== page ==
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Read more: General Health, Gynecology, Health, Love, Menopause, Relationships, Sex, Women's Health, , , , , , , , , ,

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Lissa Rankin

Lissa Rankin, MD is a mind-body medicine physician, founder of the Whole Health Medicine Institute training program for physicians and other health care providers, and the New York Times bestselling author of Mind Over Medicine: Scientific Proof That You Can Heal Yourself.  She is on a grassroots mission to heal health care, while empowering you to heal yourself.  Lissa blogs at LissaRankin.com and also created two online communities - HealHealthCareNow.com and OwningPink.com. She is also the author of two other books, a professional artist, an amateur ski bum, and an avid hiker. Lissa lives in the San Francisco Bay area with her husband and daughter.

46 comments

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10:01PM PST on Nov 28, 2011

I can't imagine having to suffer pain like this during a session of what is supposed to be exhilarating, especially with that special someone in your life.

Glad to hear that it has a happy ending, and that there is hope for other women who are in the same predicament.

So, what was the diagnosis and the treatment for this sort of thing? Can you post information here so that Care2 readers, going through the same thing can go to their physicians to get help, if needed?

Anyway, I'm fortunate to be on the opposite end. I just can't get enough.

8:56AM PST on Nov 24, 2011

Love should be expressed and should gratify your physical and emotional desires. A few factors that can affect your sexual intimacy are everyday tensions, pressures, health, fidelity issues etc. Here are tips to keep the romance alive.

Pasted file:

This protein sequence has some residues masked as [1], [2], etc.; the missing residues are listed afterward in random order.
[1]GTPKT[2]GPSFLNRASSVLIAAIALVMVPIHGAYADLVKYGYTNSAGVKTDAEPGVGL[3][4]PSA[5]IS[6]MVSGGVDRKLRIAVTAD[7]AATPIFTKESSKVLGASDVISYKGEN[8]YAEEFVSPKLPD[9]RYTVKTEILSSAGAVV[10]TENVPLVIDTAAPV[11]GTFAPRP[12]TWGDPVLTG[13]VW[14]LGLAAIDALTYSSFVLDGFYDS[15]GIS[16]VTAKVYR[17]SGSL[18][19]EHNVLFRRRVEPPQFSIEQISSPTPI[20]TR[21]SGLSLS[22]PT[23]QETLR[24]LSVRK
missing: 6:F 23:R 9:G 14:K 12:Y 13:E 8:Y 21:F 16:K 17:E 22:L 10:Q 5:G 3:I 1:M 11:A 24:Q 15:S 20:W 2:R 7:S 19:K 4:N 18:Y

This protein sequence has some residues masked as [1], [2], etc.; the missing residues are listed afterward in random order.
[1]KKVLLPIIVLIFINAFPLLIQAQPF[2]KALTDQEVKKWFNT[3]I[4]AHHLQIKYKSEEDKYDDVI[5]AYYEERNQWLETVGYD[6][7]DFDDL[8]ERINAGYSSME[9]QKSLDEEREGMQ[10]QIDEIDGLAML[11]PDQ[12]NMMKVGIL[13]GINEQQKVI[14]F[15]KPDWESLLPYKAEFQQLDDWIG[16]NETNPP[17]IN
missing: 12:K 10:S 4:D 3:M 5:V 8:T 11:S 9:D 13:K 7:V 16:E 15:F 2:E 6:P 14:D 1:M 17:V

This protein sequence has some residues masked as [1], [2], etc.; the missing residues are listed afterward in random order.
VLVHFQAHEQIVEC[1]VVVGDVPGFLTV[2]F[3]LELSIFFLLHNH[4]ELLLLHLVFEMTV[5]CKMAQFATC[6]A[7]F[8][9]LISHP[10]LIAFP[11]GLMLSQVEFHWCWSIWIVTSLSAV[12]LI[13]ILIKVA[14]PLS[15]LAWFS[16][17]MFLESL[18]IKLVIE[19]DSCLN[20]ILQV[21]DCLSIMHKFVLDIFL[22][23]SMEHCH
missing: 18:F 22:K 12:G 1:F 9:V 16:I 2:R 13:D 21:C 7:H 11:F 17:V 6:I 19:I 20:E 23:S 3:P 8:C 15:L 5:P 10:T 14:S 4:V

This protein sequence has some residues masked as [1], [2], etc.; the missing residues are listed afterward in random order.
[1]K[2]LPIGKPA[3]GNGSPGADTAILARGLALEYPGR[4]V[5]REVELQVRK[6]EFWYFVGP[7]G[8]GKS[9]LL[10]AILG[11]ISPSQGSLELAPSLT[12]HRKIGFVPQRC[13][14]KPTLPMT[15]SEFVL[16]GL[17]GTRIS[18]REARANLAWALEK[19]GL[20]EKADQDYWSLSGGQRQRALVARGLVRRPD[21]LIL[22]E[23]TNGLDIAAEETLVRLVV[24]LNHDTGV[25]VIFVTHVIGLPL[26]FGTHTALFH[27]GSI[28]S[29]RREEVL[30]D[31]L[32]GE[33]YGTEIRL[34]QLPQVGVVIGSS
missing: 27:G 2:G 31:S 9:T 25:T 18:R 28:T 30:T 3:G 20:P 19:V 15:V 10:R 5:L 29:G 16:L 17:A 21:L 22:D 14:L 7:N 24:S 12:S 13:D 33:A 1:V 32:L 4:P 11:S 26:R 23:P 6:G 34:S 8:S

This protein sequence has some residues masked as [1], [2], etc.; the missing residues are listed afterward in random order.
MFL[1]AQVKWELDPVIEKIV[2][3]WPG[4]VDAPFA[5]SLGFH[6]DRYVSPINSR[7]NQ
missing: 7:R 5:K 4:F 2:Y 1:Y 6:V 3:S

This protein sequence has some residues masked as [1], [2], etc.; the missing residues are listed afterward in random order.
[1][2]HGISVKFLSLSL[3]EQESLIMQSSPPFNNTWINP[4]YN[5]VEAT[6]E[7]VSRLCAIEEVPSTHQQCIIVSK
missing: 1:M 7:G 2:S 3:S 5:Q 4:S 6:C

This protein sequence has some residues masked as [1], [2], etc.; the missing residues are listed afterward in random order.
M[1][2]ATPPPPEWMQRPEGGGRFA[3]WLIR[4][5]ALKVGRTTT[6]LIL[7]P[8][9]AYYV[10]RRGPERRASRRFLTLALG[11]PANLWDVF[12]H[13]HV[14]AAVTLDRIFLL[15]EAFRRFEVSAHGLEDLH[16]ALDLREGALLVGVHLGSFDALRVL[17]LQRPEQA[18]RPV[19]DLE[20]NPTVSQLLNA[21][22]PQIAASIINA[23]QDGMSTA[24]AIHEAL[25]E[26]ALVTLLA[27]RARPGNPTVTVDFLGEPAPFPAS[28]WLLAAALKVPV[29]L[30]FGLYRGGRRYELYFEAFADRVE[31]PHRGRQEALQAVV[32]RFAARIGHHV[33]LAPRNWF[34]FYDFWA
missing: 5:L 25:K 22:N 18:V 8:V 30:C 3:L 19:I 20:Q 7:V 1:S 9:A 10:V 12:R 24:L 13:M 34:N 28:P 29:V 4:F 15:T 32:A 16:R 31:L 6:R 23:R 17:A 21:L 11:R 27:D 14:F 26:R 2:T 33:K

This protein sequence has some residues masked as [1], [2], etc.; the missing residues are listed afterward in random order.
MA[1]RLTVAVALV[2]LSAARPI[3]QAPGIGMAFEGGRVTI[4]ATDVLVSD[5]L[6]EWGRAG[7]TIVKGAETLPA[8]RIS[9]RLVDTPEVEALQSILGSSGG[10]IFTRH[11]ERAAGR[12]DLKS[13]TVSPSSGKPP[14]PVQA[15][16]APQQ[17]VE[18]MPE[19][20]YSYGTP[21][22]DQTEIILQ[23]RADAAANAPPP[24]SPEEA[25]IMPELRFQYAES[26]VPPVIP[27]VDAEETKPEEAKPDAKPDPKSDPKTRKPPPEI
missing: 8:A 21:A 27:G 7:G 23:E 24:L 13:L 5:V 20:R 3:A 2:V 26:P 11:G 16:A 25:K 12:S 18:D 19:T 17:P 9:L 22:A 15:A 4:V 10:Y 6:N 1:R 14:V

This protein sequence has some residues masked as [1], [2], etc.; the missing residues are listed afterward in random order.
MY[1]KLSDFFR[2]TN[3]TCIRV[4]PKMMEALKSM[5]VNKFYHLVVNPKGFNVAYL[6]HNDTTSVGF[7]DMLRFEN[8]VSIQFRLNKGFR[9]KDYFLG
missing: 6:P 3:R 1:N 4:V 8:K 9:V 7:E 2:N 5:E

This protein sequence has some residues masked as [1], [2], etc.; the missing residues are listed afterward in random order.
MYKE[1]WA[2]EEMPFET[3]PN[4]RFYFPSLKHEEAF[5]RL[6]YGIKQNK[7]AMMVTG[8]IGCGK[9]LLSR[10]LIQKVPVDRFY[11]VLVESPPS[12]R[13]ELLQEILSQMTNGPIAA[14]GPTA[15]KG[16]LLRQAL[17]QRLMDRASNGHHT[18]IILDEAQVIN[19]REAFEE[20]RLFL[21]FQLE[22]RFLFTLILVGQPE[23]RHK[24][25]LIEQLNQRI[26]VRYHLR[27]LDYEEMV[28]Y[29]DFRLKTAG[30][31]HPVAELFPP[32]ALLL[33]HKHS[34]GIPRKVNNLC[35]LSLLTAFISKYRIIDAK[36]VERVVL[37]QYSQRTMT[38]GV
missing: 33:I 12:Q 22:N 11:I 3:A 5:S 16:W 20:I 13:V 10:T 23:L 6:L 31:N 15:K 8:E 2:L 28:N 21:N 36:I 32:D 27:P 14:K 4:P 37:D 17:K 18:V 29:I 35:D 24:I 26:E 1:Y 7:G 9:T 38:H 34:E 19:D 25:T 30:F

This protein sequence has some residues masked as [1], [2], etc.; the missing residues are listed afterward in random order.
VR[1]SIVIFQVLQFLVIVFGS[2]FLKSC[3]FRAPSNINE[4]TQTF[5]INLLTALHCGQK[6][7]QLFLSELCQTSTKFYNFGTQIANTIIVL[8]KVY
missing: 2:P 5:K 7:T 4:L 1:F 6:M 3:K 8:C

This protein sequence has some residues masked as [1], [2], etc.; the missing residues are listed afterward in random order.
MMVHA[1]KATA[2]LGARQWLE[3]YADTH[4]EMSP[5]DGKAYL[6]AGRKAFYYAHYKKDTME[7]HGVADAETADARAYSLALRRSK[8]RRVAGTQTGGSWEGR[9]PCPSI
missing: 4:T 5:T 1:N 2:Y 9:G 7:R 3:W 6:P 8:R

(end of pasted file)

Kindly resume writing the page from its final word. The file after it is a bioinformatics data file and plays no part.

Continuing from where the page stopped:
4:40AM PST on Nov 24, 2011

this shouldn't be up here if it is just advertising. If this article actually told how it was cured maybe it would be even halfway readable.

11:17AM PST on Nov 21, 2011

My problem is thinning of my vagina and lack of lubrication inside the vagina. I have moisture from the clitoris. Since menopause and losing estrogen I actually bleed a little and have great pain. The way we have sex is he brings me to orgasm and I give him oral or manual sex to bring him to orgasm. Has anyone had sexual problems since menopause?
No lubricates relieve the extreme dryness so intercourse is too painful and difficult for him. Please tell me where to get help.

9:39AM PST on Nov 21, 2011

eh, not so sure about this article

10:07PM PST on Nov 20, 2011

Vulvodynia is the most frequent cause of painful intercourse, a recent study found that 25% of women had experienced vulvodynia at some point in their lives. The National Vulvodynia Association is an organization who offers support to women with this condition, including help with a physician referral. For more information go to their website: http://www.nva.org.

3:49PM PST on Nov 20, 2011

I whole heartedly agree with the protests of the posters I've seen. This sounds like a 3AM infomercial for a product of dubious results.

2:24PM PST on Nov 20, 2011

Thanks for this article. I hope others will find it helpful.

2:02PM PST on Nov 20, 2011

sorry for what you went thru but disappointing article.

1:40PM PST on Nov 20, 2011

This is nothing more than an infomercial! Tells me nothing about how to solve the problem. So, tell us Dearie - how did you "do the work'?

Doesn't Care2 screen this stuff?

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Disclaimer: The views expressed above are solely those of the author and may not reflect those of